If you’ve got a new tablet (or if there is one waiting under your tree), you will probably trying every app in the store. Keep at it, by all means, but to focus your app addiction, I reached out to two specialists: Jeff Taylor of The Droid Lawyer, and Jeff Richardson of iPhoneJD.

Here are the apps they recommend you start with:

Top Apps for Android

Almost all of the apps Jeff Taylor recommends for your new Android tablet are free. ezPDF Reader has a few purchasing options if the free trial doesn’t do it for you, and Depose, which is built to help you organize your deposition questions and notes, is just $7.99.

Taylor also recommends picking up a Chromecast for $35 (or just $29.99 on Amazon, at the moment), which makes it easy to control a television from your tablet. And, unless your tablet is for work only, he also recommends PandoraNetflix, and Hulu+ for entertainment.

Here are Taylor’s 2013 pick for the best Android apps for lawyers.

Next page: Top Apps for iPad …

Top Apps for iPad

iPhone JD‘s Jeff Richardson recommends mostly business-focused apps, and fewer free ones.

You should also check out the list of top tablet apps used at law firms, which Richardson pulled out of a recent ILTA technology survey.

Next page: What’s Going on My New iPad…

What’s Going on My New iPad

As it happens, I have an iPad Mini waiting for me under the tree. It won’t be my first iPad, so I already know what I will be installing. You’ll probably get a pretty good idea of what I expect to use my iPad for: reading (Instapaper, Kindle), taking notes (Evernote, Penultimate), writing (Daedalus, Instapaper), drawing (Paper), and communicating (Gmail, Hangouts, Tweetbot).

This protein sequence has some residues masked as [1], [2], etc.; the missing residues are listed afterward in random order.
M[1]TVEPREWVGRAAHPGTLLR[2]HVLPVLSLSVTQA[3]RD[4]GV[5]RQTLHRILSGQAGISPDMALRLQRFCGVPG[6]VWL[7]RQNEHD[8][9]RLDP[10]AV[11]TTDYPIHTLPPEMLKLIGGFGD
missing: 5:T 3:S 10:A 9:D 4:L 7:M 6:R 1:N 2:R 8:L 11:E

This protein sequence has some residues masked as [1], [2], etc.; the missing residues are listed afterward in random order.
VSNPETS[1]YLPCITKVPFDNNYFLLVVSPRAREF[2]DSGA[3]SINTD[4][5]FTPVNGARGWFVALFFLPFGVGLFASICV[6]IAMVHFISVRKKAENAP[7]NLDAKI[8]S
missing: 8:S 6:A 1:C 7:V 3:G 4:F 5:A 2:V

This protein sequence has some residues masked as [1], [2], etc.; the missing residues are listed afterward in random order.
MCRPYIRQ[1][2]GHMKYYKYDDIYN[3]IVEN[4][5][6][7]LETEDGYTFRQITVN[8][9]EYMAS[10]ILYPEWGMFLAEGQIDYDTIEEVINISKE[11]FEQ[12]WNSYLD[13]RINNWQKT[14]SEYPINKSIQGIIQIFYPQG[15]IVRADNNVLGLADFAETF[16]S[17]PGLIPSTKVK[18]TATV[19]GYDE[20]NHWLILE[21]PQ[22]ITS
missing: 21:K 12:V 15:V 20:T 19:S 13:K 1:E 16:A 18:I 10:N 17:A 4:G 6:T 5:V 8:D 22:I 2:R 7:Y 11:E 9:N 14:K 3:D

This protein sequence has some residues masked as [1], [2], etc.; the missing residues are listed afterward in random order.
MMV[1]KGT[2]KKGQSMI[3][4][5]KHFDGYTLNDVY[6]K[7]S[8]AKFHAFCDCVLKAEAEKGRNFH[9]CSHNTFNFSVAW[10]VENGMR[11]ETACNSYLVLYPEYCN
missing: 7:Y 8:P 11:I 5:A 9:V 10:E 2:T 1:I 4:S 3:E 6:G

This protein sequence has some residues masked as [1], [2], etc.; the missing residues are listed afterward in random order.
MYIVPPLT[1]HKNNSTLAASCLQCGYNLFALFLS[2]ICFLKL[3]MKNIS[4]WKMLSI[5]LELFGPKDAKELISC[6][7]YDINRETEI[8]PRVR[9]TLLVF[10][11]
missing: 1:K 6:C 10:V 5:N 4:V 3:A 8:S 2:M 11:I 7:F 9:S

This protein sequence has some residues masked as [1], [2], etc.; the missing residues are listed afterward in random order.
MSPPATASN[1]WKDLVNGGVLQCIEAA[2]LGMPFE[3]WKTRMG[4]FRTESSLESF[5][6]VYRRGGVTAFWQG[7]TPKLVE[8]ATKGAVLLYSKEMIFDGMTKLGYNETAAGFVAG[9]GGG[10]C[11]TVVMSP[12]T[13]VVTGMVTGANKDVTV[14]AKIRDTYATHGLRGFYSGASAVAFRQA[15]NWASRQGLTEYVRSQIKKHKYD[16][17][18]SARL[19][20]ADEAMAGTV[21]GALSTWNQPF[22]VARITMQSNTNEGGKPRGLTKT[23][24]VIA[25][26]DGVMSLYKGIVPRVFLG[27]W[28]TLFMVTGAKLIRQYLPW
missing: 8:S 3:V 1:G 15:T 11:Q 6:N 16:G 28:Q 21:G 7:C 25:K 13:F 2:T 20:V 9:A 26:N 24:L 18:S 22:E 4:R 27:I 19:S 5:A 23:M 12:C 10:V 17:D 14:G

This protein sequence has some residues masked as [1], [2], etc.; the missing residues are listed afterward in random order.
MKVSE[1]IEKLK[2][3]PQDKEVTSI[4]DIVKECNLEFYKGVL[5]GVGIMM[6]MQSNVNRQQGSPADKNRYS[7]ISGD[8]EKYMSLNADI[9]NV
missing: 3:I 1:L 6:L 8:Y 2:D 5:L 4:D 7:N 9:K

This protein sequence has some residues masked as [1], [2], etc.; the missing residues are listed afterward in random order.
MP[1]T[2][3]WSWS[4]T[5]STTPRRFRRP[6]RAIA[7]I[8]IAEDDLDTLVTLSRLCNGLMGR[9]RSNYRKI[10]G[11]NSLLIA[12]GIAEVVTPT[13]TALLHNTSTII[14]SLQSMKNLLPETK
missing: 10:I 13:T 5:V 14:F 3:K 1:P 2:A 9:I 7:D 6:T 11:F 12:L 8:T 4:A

Like Richardson, I would also recommend a good stylus. Here are my top picks. The Cosmonaut (for drawing) and a Kuel H12 (for writing) are my current favorites.

Have fun with your new tablet!

4 Comments

  1. Jeff Taylor says:

    Thanks for reaching out and publishing this post Sam. I should also add that Android folks can find a more extensive list of free and premium apps on my site: http://thedroidlawyer.com/2013/12/2013s-best-android-apps-for-lawyers/

  2. David says:

    As I understand it Evernote uses no encryption. Is it safe?

    • Sam Glover says:

      Evernote does not encrypt your data before transferring it to Evernote’s servers. However, it does send your data over an encrypted connection. This is the same security you get with most web services, such as your bank, Dropbox, etc.

      It is not as secure as, say, Crashplan, but it’s pretty standard security.

      Note that you can manually encrypt any information within a note.

      Could Evernote’s encryption practices be better? Yes. Should you worry? That depends on what you are storing on Evernote. I don’t store client information on Evernote, mostly because it doesn’t seem particularly useful for that, to me. I do store bills and receipts, health information, and lots of other stuff I don’t really want to share with anyone.

      As to your question whether Evernote is safe, the answer is always that it depends. Nothing is completely safe — not even a computer without an Internet connection.

      Is it pretty safe? Yes. Can the NSA read your data? Maybe. Could it be hacked. Of course.

      Whether you think it is safe depends on your comfort level and what you plan to store in Evernote.

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